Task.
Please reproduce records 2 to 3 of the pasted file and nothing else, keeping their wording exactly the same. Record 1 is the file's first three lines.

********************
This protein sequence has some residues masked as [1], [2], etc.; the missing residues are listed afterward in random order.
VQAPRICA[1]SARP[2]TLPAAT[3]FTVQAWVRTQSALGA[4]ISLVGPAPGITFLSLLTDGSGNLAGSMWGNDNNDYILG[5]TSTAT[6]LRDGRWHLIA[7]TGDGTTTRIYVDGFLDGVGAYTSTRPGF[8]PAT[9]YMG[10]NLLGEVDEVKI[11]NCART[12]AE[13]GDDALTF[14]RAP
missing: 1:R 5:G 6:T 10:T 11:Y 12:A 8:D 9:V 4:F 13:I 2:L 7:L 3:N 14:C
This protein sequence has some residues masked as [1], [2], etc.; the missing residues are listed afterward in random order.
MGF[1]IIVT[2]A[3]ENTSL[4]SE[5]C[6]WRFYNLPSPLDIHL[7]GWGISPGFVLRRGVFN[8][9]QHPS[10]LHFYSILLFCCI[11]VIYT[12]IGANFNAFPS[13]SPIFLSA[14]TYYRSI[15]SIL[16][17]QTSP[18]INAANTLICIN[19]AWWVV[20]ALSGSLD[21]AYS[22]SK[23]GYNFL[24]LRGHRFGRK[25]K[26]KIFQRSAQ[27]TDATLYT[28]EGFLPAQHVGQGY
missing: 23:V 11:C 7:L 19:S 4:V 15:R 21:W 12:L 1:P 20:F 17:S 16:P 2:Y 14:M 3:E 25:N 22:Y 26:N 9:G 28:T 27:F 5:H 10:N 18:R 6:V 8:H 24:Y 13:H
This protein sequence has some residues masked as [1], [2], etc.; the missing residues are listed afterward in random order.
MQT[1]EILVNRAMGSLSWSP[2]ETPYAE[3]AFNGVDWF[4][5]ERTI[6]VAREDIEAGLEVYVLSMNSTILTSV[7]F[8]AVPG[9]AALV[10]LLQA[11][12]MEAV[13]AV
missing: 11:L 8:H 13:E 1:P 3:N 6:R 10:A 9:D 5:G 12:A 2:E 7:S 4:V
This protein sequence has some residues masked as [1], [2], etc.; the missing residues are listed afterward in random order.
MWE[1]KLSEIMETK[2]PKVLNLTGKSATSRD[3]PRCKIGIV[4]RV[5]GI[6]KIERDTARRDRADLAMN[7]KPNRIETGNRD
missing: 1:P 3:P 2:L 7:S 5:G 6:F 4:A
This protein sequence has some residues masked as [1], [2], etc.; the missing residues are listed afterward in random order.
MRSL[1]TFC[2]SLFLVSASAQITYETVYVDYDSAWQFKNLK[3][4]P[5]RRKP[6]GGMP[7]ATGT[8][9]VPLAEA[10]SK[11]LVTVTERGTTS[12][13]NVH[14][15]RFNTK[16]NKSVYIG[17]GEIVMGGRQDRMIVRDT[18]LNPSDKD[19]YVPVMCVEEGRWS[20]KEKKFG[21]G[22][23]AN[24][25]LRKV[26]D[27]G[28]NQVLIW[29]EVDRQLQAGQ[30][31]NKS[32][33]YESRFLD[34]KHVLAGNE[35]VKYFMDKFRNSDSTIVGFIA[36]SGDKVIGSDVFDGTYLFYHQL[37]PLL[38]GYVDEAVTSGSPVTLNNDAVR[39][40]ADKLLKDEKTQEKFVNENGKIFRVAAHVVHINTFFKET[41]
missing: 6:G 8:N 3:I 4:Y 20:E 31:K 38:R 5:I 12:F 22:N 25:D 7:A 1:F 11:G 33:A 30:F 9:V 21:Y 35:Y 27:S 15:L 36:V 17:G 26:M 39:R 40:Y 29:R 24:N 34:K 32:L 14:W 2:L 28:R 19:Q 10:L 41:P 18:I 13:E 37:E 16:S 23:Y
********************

This protein sequence has some residues masked as [1], [2], etc.; the missing residues are listed afterward in random order.
MGF[1]IIVT[2]A[3]ENTSL[4]SE[5]C[6]WRFYNLPSPLDIHL[7]GWGISPGFVLRRGVFN[8][9]QHPS[10]LHFYSILLFCCI[11]VIYT[12]IGANFNAFPS[13]SPIFLSA[14]TYYRSI[15]SIL[16][17]QTSP[18]INAANTLICIN[19]AWWVV[20]ALSGSLD[21]AYS[22]SK[23]GYNFL[24]LRGHRFGRK[25]K[26]KIFQRSAQ[27]TDATLYT[28]EGFLPAQHVGQGY
missing: 23:V 11:C 7:L 19:S 4:V 15:R 21:W 12:L 1:P 20:F 17:S 16:P 2:Y 14:M 3:E 25:N 22:Y 26:N 9:G 28:T 27:F 5:H 10:N 18:R 6:V 8:H 24:Y 13:H
This protein sequence has some residues masked as [1], [2], etc.; the missing residues are listed afterward in random order.
MQT[1]EILVNRAMGSLSWSP[2]ETPYAE[3]AFNGVDWF[4][5]ERTI[6]VAREDIEAGLEVYVLSMNSTILTSV[7]F[8]AVPG[9]AALV[10]LLQA[11][12]MEAV[13]AV
missing: 11:L 8:H 13:E 1:P 3:N 6:R 10:A 9:D 5:G 12:A 2:E 7:S 4:V